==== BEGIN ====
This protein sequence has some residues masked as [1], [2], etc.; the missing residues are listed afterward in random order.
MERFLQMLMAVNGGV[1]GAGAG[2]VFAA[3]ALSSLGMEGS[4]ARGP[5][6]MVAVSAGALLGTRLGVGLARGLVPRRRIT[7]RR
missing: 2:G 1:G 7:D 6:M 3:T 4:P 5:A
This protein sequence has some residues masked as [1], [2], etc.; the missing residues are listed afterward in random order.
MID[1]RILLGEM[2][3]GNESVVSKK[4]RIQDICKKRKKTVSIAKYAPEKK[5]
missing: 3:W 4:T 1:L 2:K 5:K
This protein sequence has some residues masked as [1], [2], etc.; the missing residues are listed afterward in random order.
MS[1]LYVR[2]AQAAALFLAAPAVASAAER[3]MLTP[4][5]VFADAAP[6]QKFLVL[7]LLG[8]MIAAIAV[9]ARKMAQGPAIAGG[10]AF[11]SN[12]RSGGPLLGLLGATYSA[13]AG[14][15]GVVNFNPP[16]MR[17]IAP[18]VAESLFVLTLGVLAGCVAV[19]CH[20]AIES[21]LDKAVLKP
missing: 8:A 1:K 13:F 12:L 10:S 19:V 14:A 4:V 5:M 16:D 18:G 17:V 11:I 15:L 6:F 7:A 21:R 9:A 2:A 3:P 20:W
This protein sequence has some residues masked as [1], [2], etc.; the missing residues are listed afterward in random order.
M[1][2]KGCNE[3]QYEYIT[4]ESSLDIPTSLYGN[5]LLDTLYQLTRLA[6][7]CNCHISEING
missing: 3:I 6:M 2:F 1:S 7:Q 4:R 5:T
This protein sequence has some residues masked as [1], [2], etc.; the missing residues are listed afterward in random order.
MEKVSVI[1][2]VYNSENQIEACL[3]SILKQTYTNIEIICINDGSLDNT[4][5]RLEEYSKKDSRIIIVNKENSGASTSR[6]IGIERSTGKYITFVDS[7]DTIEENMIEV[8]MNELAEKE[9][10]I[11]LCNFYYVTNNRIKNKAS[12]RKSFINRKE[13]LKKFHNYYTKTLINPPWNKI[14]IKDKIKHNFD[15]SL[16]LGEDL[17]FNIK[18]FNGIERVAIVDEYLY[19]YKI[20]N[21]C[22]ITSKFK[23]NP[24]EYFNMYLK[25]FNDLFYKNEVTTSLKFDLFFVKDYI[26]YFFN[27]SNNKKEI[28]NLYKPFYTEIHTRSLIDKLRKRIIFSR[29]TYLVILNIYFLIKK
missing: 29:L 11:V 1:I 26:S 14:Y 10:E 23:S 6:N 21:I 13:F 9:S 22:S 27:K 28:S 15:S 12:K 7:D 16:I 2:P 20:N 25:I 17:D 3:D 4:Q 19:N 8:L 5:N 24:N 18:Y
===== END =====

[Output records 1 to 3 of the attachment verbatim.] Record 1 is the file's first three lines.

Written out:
This protein sequence has some residues masked as [1], [2], etc.; the missing residues are listed afterward in random order.
MERFLQMLMAVNGGV[1]GAGAG[2]VFAA[3]ALSSLGMEGS[4]ARGP[5][6]MVAVSAGALLGTRLGVGLARGLVPRRRIT[7]RR
missing: 2:G 1:G 7:D 6:M 3:T 4:P 5:A
This protein sequence has some residues masked as [1], [2], etc.; the missing residues are listed afterward in random order.
MID[1]RILLGEM[2][3]GNESVVSKK[4]RIQDICKKRKKTVSIAKYAPEKK[5]
missing: 3:W 4:T 1:L 2:K 5:K
This protein sequence has some residues masked as [1], [2], etc.; the missing residues are listed afterward in random order.
MS[1]LYVR[2]AQAAALFLAAPAVASAAER[3]MLTP[4][5]VFADAAP[6]QKFLVL[7]LLG[8]MIAAIAV[9]ARKMAQGPAIAGG[10]AF[11]SN[12]RSGGPLLGLLGATYSA[13]AG[14][15]GVVNFNPP[16]MR[17]IAP[18]VAESLFVLTLGVLAGCVAV[19]CH[20]AIES[21]LDKAVLKP
missing: 8:A 1:K 13:F 12:L 10:S 19:V 14:A 4:V 5:M 16:D 18:G 17:V 11:I 15:L 6:F 7:A 21:R 9:A 2:A 3:P 20:W